Time for every goal | New Zealand Catholic Newspaper


If every day seems to be like yesterday, and the one you might have tomorrow, you are in a “time loop”, or feeling what the French call déjà vu.

He’s appeared several times in the movies lately, possibly reflecting or coinciding with the last year of lockdowns and people working remotely from their homes.

The time loop phenomenon has occurred in action shows as well as romantic comedies. Its first and most popular use was in groundhog day (1993), featuring Bill Murray as he awaited the emergence of the temporal animal at the end of winter. Tom Cruise exploited it in Edge of tomorrow (2014), but at least there was a lot of variety in how he could live over and over again.

This is the same approach taken by Boss level (Rialto) and framed in a video game. His shooter hero (Fran Grillo) gets closer and closer to his target villain after each reboot.

The on-screen violence is exaggerated, but remarkably director and co-writer Joe Carnahan (Grey starring Liam Neeson) drew two big names from Australia, Mel Gibson and Naomi Watts, for critical roles in what would normally be a routine thriller.

In Palm springs (Amazon Prime Video), the bride’s sister (Cristin Milloto) at a wedding gets tangled up in time with one of the groom’s best friends (Andy Samberg). He repeatedly wakes up in a hotel room on the wedding day after being tracked down by an assassin and surviving strange events.

The romantic twist comes when the two share wacky time-warping adventures in Andy Siara’s inventive plot. It’s an impressive debut from director Max Barbakow.

Although not given a theatrical release here, Palm springs sold for US $ 17.5 million and 69 cents at Sundance this year, breaking the previous record by those extra cents.

Equal in many ways is The perfect little things card (Amazon Prime Video), another romantic comedy with an unknown but promising young adult cast.

Every day is the same for a high school student (Kyle Allen) living in a small town in America. He fills his time to prevent minor accidents and to do without groundhog day. Then he meets his partner: a wacky teenage girl (Kathryn Newton, Perfect things, Lady Bird), which surpasses it at every turn.

They share the experience of being masters of their world by building a map of the “perfect things” that they notice in the actions of others. It changes their behavior – him following his advice to pay more attention to his studies and his family; she by living more for the time being and enjoying his male antics rather than just being an observer.

It is an ideal material for Young Adults (YA) because it suggests positive options without resorting to the typical mix of drugs and bad language. Writer Lev Gossman and director Ian Samuels have worked on other YA projects, but that should propel them into a bigger league.

Notes: Boss level – reserved for the public of more than 16, 84 minutes. Palm springs – 16+, 90 minutes. The Perfect Little Things Card – 13+, 99 minutes.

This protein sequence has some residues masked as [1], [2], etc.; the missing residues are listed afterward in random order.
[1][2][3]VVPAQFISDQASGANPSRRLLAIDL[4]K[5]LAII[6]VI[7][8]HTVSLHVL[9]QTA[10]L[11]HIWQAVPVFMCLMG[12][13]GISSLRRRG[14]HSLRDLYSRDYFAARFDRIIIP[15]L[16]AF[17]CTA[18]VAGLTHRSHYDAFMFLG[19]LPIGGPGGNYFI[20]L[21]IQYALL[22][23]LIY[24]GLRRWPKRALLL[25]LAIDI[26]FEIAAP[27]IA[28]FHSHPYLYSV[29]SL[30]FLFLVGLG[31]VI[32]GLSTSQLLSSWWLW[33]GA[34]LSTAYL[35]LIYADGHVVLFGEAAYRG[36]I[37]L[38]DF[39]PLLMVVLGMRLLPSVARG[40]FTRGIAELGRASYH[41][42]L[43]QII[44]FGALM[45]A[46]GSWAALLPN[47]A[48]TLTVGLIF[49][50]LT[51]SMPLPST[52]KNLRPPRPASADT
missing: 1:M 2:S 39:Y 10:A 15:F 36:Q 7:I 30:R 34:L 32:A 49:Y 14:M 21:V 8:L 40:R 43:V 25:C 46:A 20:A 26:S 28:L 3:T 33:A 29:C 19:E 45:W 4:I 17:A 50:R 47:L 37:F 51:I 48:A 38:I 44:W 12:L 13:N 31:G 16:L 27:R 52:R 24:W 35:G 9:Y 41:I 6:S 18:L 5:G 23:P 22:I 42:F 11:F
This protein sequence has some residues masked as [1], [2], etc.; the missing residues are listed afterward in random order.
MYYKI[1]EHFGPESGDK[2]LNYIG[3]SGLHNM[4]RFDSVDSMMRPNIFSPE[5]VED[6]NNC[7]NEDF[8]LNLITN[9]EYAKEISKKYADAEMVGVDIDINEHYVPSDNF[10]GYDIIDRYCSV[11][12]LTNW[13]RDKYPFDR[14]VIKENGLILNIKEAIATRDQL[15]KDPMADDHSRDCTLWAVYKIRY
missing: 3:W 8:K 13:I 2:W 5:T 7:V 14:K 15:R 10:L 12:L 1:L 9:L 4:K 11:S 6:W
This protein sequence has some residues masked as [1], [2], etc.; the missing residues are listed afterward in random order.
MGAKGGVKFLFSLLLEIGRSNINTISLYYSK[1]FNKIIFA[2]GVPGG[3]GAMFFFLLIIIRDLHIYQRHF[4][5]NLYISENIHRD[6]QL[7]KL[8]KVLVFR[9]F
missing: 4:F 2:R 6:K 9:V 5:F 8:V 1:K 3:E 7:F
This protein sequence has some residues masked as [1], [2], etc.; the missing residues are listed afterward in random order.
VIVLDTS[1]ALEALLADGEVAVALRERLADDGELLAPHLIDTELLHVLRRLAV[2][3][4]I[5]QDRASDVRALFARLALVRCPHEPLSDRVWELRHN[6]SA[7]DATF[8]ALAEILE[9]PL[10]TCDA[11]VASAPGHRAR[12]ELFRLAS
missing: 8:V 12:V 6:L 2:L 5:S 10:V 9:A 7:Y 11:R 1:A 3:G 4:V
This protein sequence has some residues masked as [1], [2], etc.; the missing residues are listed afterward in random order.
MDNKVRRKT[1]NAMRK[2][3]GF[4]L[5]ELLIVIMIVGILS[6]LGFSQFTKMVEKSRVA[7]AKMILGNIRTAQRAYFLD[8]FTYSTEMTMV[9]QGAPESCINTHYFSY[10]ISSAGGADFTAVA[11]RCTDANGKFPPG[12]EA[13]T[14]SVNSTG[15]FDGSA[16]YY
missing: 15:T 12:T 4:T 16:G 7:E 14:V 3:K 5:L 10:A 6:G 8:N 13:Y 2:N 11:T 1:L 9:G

Anthony Hopkins leaves little luck in the overwhelming title role – his hair is never tousled, even though the spirit below is all over the place. He struggles with the onset of dementia and the presence of his daughter (Olivia Colman), the man (or men) in his life (played by Rufus Sewell and Mark Gatiss), and a parade of caregivers (among them Imogen Potts). His inability to know where he is and who he is dealing with is shared by the audience, who only see his version. French-born writer-director Florian Zeller, who staged his play for the first time in Paris in 2015, overcomes theatrical pitfalls by changing the rooms and furnishings of what appears to be the same apartment, and by minimizing explanations thanks to a sustained pace. (Two other examples of directors making stage and film versions are London Road (2015) and Hope Gap (2020).)

Note: Mature audience. 97 minutes.



It’s nothing new to put a bunch of people in a spaceship and send them on a decades-long journey to a new planet more habitable than Earth. Recent attempts include Passengers (2016), in which a rogue crew member wakes up 90 years earlier, and the thrilling Claire Denis High life (2018), where the characters go wild. The twist is that the Travelers The crew is made up only of young adults, who were brought up in isolation – the nuances of the cold Never let Me Go (2010) – with the specific aim of creating new generations in 86 years. But that promising premise is left hanging when they mutinicate after learning that their mentor (Colin Farrell) is suppressing their libidos. Alpha male aggression forms two factions, and each is fighting for supremacy, signaling writer-director Neil Burger (Divergent) is not interested in expanding what happened in Lord of the flies, written in 1954 and filmed several times. With today’s emphasis on diversity, YA audiences deserve more imaginative possibilities.

Classification: reserved for the public over 13 years old. 108 minutes.


(Amazon Prime Video)

A North African woman held without charge for 14 years at the US military base at Guantanamo Bay in Cuba has become as much a personal crusade for Jodie Foster, who won a Golden Globe for her performance, as for her lawyer, Nancy Hollander. It is a tour de force, a fact-based drama that shows the best and the worst of the American justice system. Mohamedou Ould Slahi (Tahir Rahim, The snake) was kidnapped due to a link with the Hamburg jihadist cell that planned the September 11, 2001 attacks. Hollander took his case and took it to the Supreme Court. Co-star Benedict Cumberbatch, as a military adviser, plays a vital role in turning on his employer after realizing the internment was illegal. Scottish director Kevin Macdonald’s effort is unmissable for anyone interested in jurisprudence.

Rating: 16+. 129 minutes.

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